• Matthew Carden


    I think this game was also a representation of what the NFL old guard is fighting in the “Wildcat”.

    Name any other level of football where a wide receiver could join a team and be a factor in such a quick time. The NFL offense is done over and over and over.

    It’s why the Dolphins (the Wildcat moreso), the “Greatest Show on Turf” Rams, the 90’s Run and Shoot offenses had so much fanfare.

  • Tim F.

    I’m glad you’re taking notice and great piece in the NYT. Last night forced me to expand the definition of “Wildcat” from the true formation described by you in the NYT because of the frequent almost-22 formation for Ronnie’s snaps. Balanced line, 2 TEs, no QB wide out, 4 RBs.

    Can’t wait to read how Miami is achieving the same advantage at the line as the unbalanced line, and can’t wait to see what the new (newish? Did we see it occasionally last year?) Wildcat has in store.

  • After watching the clips, again and again and again, it seems to me that missed tackles were the main reason that the Jets failed to stop the wildcat. Ie the gap discipline just wasnt there.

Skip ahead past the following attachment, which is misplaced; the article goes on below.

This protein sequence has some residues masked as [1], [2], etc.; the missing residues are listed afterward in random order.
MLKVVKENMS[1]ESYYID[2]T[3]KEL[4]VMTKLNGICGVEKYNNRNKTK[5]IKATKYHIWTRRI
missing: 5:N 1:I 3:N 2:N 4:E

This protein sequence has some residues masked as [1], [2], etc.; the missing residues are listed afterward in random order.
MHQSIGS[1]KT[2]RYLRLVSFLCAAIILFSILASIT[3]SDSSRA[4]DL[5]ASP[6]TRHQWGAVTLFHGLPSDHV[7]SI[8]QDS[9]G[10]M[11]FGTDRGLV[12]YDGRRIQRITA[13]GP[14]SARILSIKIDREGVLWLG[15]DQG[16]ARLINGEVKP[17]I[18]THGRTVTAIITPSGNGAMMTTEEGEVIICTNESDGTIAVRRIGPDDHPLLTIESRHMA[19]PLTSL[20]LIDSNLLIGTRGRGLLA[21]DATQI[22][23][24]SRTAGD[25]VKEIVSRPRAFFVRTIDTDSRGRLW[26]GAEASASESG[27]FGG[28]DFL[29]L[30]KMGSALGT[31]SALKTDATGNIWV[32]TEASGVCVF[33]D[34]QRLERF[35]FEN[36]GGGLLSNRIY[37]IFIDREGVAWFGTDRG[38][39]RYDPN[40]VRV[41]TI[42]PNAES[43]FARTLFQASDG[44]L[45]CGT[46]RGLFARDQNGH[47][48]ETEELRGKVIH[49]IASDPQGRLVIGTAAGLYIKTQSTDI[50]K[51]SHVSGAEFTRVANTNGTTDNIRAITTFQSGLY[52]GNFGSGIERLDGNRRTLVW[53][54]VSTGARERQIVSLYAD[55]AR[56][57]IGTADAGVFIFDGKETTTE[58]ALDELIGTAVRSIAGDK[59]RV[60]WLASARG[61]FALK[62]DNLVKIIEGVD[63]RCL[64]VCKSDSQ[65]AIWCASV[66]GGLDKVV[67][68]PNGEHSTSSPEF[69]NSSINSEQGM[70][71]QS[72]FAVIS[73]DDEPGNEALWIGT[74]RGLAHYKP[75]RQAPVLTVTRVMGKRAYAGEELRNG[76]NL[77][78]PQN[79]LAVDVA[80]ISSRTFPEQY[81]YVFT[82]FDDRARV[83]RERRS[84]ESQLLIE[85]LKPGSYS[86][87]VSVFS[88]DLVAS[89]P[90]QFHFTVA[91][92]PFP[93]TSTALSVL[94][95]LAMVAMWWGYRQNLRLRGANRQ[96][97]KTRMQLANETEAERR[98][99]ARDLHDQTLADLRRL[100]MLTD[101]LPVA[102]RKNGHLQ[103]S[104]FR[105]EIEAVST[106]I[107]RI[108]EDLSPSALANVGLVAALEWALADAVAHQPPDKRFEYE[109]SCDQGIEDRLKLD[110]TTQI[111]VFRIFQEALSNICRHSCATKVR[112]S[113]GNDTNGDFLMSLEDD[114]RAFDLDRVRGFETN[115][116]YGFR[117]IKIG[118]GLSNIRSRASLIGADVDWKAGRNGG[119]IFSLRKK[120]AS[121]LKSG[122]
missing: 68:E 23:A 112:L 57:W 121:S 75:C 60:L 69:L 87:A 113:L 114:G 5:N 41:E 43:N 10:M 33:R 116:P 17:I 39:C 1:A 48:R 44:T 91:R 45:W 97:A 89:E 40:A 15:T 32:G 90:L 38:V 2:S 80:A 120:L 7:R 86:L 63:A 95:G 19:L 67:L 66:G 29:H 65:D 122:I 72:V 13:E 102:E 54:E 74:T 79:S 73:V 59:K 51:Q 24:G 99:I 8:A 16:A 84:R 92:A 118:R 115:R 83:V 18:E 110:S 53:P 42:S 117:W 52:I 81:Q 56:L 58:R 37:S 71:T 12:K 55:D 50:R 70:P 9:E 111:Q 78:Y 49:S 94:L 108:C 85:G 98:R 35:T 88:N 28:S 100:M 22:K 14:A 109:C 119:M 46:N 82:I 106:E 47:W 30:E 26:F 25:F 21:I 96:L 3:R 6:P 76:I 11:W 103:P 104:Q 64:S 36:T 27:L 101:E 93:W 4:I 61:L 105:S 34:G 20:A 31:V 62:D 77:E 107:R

Do you think this could be because:
    1. The jets are overconfident on the run?
    2. Ronnie and Ricky and the fish have the perfect personnel for this kind of offense?
    3. The JETS are still very new to Rex Ryans system and dont understand it well enough yet?
    4. It was the damn heat?
    5. Was the football hard to see with those damn orange jerseys?

    Its really weird because we saw lots of good players missing tackles … everyone from Bart Scott, Harris to Jim Leonhard. Everyone was making late reads on who had the ball.


  • stan

    Pro running games rarely have multiple threats. Defenses simply read and run to the ball. The Wildcat forces teams to play assignment football. That’s why Miami ripped the Colts so bad — Indy’s defense is the poster boy for a scheme based on speed and swarming to the ball. Make them stay at home and they can’t hold up at the point of attack.